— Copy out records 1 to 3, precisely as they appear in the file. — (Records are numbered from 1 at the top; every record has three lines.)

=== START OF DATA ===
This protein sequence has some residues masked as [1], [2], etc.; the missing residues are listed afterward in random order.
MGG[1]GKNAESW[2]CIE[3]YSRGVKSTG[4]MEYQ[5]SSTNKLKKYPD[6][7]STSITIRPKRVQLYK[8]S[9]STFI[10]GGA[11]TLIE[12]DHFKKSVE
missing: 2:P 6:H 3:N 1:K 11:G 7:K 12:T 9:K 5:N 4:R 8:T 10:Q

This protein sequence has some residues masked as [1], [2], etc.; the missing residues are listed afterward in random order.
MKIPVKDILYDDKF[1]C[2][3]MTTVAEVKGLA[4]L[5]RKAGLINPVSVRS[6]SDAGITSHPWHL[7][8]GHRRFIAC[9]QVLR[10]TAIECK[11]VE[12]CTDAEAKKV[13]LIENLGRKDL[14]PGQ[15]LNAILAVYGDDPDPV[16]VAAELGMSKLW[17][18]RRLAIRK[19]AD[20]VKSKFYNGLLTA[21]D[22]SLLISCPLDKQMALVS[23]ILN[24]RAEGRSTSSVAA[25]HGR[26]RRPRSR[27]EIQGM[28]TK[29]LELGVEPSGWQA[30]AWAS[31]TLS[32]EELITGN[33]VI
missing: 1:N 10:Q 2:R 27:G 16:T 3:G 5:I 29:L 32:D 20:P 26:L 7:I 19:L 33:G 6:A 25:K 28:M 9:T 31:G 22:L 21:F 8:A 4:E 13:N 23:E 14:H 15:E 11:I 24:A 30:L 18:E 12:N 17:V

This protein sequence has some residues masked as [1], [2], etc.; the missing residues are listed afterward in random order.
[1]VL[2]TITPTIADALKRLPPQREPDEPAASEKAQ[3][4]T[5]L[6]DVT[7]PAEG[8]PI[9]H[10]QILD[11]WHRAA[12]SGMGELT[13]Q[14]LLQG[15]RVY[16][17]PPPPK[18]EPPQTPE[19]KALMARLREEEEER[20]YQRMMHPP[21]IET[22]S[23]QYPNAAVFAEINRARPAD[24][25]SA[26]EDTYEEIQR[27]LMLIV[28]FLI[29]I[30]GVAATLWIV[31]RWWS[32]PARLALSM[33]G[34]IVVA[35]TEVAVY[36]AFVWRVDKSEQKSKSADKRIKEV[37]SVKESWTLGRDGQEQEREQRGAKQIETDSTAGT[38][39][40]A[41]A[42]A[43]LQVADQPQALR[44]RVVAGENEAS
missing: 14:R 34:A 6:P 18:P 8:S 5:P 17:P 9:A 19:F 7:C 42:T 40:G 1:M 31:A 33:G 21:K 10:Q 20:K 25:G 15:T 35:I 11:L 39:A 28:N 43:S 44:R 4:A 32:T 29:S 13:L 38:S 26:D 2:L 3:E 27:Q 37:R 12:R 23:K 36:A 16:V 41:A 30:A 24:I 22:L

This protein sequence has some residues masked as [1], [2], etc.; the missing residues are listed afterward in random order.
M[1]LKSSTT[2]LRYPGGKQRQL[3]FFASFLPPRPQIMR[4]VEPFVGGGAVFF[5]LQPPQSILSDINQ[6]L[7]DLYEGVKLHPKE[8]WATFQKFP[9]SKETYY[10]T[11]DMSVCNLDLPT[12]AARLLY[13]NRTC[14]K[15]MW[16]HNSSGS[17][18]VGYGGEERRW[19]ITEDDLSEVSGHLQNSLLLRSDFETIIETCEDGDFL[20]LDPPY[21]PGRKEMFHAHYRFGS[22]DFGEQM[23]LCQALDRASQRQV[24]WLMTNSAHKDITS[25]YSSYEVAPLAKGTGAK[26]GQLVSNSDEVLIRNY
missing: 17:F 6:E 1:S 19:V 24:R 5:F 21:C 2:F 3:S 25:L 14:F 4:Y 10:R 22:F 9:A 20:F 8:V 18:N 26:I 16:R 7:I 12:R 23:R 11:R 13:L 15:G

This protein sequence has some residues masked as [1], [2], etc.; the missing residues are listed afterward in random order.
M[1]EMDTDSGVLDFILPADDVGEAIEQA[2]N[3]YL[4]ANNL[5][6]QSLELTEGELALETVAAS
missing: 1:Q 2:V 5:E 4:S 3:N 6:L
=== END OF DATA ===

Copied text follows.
This protein sequence has some residues masked as [1], [2], etc.; the missing residues are listed afterward in random order.
MGG[1]GKNAESW[2]CIE[3]YSRGVKSTG[4]MEYQ[5]SSTNKLKKYPD[6][7]STSITIRPKRVQLYK[8]S[9]STFI[10]GGA[11]TLIE[12]DHFKKSVE
missing: 2:P 6:H 3:N 1:K 11:G 7:K 12:T 9:K 5:N 4:R 8:T 10:Q

This protein sequence has some residues masked as [1], [2], etc.; the missing residues are listed afterward in random order.
MKIPVKDILYDDKF[1]C[2][3]MTTVAEVKGLA[4]L[5]RKAGLINPVSVRS[6]SDAGITSHPWHL[7][8]GHRRFIAC[9]QVLR[10]TAIECK[11]VE[12]CTDAEAKKV[13]LIENLGRKDL[14]PGQ[15]LNAILAVYGDDPDPV[16]VAAELGMSKLW[17][18]RRLAIRK[19]AD[20]VKSKFYNGLLTA[21]D[22]SLLISCPLDKQMALVS[23]ILN[24]RAEGRSTSSVAA[25]HGR[26]RRPRSR[27]EIQGM[28]TK[29]LELGVEPSGWQA[30]AWAS[31]TLS[32]EELITGN[33]VI
missing: 1:N 10:Q 2:R 27:G 16:T 3:G 5:I 29:L 32:D 20:P 26:L 7:I 19:L 33:G 6:A 25:K 28:M 9:T 31:G 22:L 21:F 8:A 4:E 13:N 23:E 14:H 15:E 11:I 24:A 30:L 18:E 12:N 17:V

This protein sequence has some residues masked as [1], [2], etc.; the missing residues are listed afterward in random order.
[1]VL[2]TITPTIADALKRLPPQREPDEPAASEKAQ[3][4]T[5]L[6]DVT[7]PAEG[8]PI[9]H[10]QILD[11]WHRAA[12]SGMGELT[13]Q[14]LLQG[15]RVY[16][17]PPPPK[18]EPPQTPE[19]KALMARLREEEEER[20]YQRMMHPP[21]IET[22]S[23]QYPNAAVFAEINRARPAD[24][25]SA[26]EDTYEEIQR[27]LMLIV[28]FLI[29]I[30]GVAATLWIV[31]RWWS[32]PARLALSM[33]G[34]IVVA[35]TEVAVY[36]AFVWRVDKSEQKSKSADKRIKEV[37]SVKESWTLGRDGQEQEREQRGAKQIETDSTAGT[38][39][40]A[41]A[42]A[43]LQVADQPQALR[44]RVVAGENEAS
missing: 14:R 34:A 6:P 18:P 8:S 5:P 17:P 9:A 19:F 7:C 42:T 40:G 1:M 31:A 33:G 21:K 10:Q 20:K 25:G 15:T 35:I 11:L 39:A 28:N 43:S 44:R 4:A 32:T 29:S 13:L 38:S 26:D 2:L 3:E 27:Q 37:R 12:R 23:K 36:A 16:V 41:A 30:A 24:I 22:L